act of selling a product or service in return for money or other compensation
(Redirected from Salesmen)
- Quotes are arranged alphabetically by author
A - FEdit
- The ascetic Gotama … avoids watching dancing, singing, music and shows. He abstains from using garlands, perfumes, cosmetics, ornaments and adornments. … He refrains from running errands, from buying and selling.
- Gautama Buddha, Digha Nikaya, M. Walshe, trans. (1987), Sutta 1, verse 1.10, p. 69
- Love and admiration are drowned in these astronomical figures.
- Georges Duhamel, In Defense of Letters (1937), E. Bozman, trans. (1939), p. 110
G - LEdit
- In so far as words are not used obviously to calculate technically relevant probabilities or for other practical purposes, … they are in danger of being suspect as sales talk of some kind.
- Max Horkheimer, Eclipse of Reason (1947), p. 22
- The sales department isn't the whole company, but the whole company had better be the sales department.
- Philip Kotler cited in: Michael R. Czinkota (1999), Marketing: Best Practices. p. 11
- The music of the soul is also the music of salesmanship. Exchange value, not truth value counts. On it centers the rationality of the status quo, and all alien rationality is bent to It.
- Herbert Marcuse, One Dimensional Man (1964), p. 57
- It is impossible to understand the American public without taking into account the tremendous psychological effect of bringing up a generation of people in a daily environment of advertising. It is impossible to escape the advertising man; his sales talk assaults us in the morning newspaper, in the street car, with billboards along the highways, and in his shameless use of the radio. This means that from morning till night, in the midst of our work as in our recreation, we live constantly in an atmosphere of intellectual shoddiness. Every popular prejudice and vulgar conceit is played upon and pandered to in the interests of salesmanship. Everywhere material interests and herd opinion are strengthened to the loss of personal independence. The tendency is to think and speak for effect rather than out of one's inner life. There is a marked decline the ability to play with ideas, or to live the spiritual life for its own sake. Hence a decline in civilization of interest, humor and urbanity. Advertising tends to make mechanized barbarians of us all.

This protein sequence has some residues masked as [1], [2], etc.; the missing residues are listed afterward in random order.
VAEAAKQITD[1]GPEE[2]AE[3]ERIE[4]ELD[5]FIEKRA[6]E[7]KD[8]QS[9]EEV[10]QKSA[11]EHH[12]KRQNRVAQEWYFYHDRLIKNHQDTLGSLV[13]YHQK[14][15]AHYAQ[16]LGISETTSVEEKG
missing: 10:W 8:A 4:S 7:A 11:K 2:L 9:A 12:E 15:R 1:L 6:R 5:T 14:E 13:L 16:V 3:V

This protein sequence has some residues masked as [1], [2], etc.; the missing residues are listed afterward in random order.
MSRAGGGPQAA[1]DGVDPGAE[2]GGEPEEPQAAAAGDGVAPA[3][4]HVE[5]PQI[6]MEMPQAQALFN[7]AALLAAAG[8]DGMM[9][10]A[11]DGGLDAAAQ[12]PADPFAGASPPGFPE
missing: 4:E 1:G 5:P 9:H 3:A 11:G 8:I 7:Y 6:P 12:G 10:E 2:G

- Everett Dean Martin, The Conflict of the Individual and the Mass in the Modern World (1932), pp. 29-30
M - REdit
- There is no evil that is not fostered and encouraged for the sake of making money.
- For the words of the profits were written on the studio wall
- Concert hall
- And echoes with the sound of salesmen.
- Rush, "The Spirit of Radio"